Meanwhile, the problems remain, and the “unspeakable” analysis that question the systemic and economical causes keeps just as equal as ever. Banks do their job. Companies do their job. Governments do their job. Social providers do their job. Poverty and homelessness … how can the results be different in their endings, if the beginnings are never on question?

The issue of reciprocity and co-production.
Personally, I find these options of debate quite wrong. If I do not intend to create a certain result, but still the results are there, there are mainly two options: the first is to blame it on others, which it is what happens to hear. The second option is to question our position, and see if we can start some change from within our discourse and assumptions.
To create a different outputs, I prefer to question our structural role. The reason is simple: the structure is the core of a symptoms, while the symptoms always refer to a structure.
It is not complicated at all. It is quite simple: when a child has fever (the symptom), the question is whether it is a symptom of a common cold (the real structural cause), or whether it is the first symptom of an infection (another structural cause). If a parent would treat fever as a reality in itself, there will be a serious risk that the infection worse and the situation escalates.
Every parent knows that the real question is not the fever (the symptom), but what the cause. Not the symptom, but the structure. I do not think there are acceptable reasons to consider taking care of a child in a way different from caring for another person.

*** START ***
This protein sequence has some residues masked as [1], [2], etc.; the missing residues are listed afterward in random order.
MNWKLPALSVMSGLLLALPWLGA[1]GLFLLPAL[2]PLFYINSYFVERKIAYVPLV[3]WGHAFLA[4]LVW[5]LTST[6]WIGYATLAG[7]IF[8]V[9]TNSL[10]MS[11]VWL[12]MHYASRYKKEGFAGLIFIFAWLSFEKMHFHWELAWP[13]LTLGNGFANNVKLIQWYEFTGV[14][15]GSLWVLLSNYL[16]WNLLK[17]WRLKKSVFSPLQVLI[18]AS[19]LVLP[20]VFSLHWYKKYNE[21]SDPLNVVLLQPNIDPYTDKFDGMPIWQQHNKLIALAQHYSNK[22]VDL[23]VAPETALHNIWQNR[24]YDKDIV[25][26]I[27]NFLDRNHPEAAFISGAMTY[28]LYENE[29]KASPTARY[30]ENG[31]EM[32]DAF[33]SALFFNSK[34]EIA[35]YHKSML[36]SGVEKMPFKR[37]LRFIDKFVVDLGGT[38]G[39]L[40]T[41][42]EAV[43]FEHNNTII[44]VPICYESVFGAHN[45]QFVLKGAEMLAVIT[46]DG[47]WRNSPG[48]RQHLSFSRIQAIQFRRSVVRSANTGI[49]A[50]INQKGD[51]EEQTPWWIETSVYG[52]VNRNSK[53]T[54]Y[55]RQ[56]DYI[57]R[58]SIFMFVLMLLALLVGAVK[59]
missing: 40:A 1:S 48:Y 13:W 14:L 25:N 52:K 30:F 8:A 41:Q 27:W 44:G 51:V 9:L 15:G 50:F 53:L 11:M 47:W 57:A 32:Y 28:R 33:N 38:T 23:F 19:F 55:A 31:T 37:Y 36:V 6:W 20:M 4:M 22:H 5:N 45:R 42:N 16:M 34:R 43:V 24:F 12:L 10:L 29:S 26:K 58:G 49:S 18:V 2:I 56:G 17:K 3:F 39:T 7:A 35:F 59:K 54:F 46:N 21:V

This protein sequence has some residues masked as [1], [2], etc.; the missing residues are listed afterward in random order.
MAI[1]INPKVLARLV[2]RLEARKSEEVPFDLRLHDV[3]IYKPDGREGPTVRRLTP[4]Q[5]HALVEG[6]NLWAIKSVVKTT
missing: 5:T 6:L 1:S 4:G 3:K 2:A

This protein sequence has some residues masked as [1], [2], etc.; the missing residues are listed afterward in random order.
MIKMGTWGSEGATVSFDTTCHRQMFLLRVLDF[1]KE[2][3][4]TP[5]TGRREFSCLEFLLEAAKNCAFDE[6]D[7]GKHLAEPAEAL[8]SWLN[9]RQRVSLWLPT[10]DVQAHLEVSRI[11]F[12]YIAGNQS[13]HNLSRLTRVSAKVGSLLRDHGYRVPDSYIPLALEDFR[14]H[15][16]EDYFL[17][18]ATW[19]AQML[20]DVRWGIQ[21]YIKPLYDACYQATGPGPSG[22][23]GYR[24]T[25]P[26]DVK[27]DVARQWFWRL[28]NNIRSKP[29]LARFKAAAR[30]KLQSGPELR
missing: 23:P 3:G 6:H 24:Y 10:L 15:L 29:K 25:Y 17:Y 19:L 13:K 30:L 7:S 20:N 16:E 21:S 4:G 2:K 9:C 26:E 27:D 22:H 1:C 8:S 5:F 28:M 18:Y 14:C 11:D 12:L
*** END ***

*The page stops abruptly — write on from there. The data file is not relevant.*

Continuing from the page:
There are different approaches, tools and methods that allow the care-worker to question its position at a starting point. According to various professional groups, this can take different shapes and evidences.
It is the discourse of transference and countertransference dynamics: every clinical psychologist knows that they are the signification of any path of recovery.
It's the talk of the emotions, viewed in the key of resilience and/or empathy: every social worker and educator know that how essential they are in building a process of reintegration and recovery.
It is the speech of having the right to self-determine your own live and changes: each care-giver, just as any person who receive the work of care knows that when we are not the full subject of our change, if anything changes, it is only temporary adaptation. Each person who work in a profession of care, just as each individual receiving it knows that to be subject of change there must be a logical space, both real and symbolic: it allows the recognition of the dignity, respect, responsibility in a dynamic reciprocity.
The principles of co-construction and a serious existential and holistic perspective can help in this effort. These principle are simple, yet effective when they suggest:
  • to recognise individuals as assets
  • to build on people capabilities, and capacities
  • to learn to share real mutual responsibilities
  • to engage peers while referring to professionals
  • to blur any form of power games and entrapment.
This approach is not new at all: it is the base of any serious path of recovery, of any contract of care. 
To get a bit deeper, it can be said that there are different levels of co-production, such as:
  • a descriptive level: some sort of co-production already takes place in the delivery of services as people who use services and carers work together to achieve individual outcomes following an holistic and tailored-approach, but activities cannot challenge the way services are delivered. At this level, the co-production is not really recognised; subsequently, people who benefit from it is not fully recognised as the real subject of care, which is still ascribed to the virtues of the services 
  • an intermediate level: there is more recognition and mutual respect, for example where people who use services are involved in the recruitment and training of professionals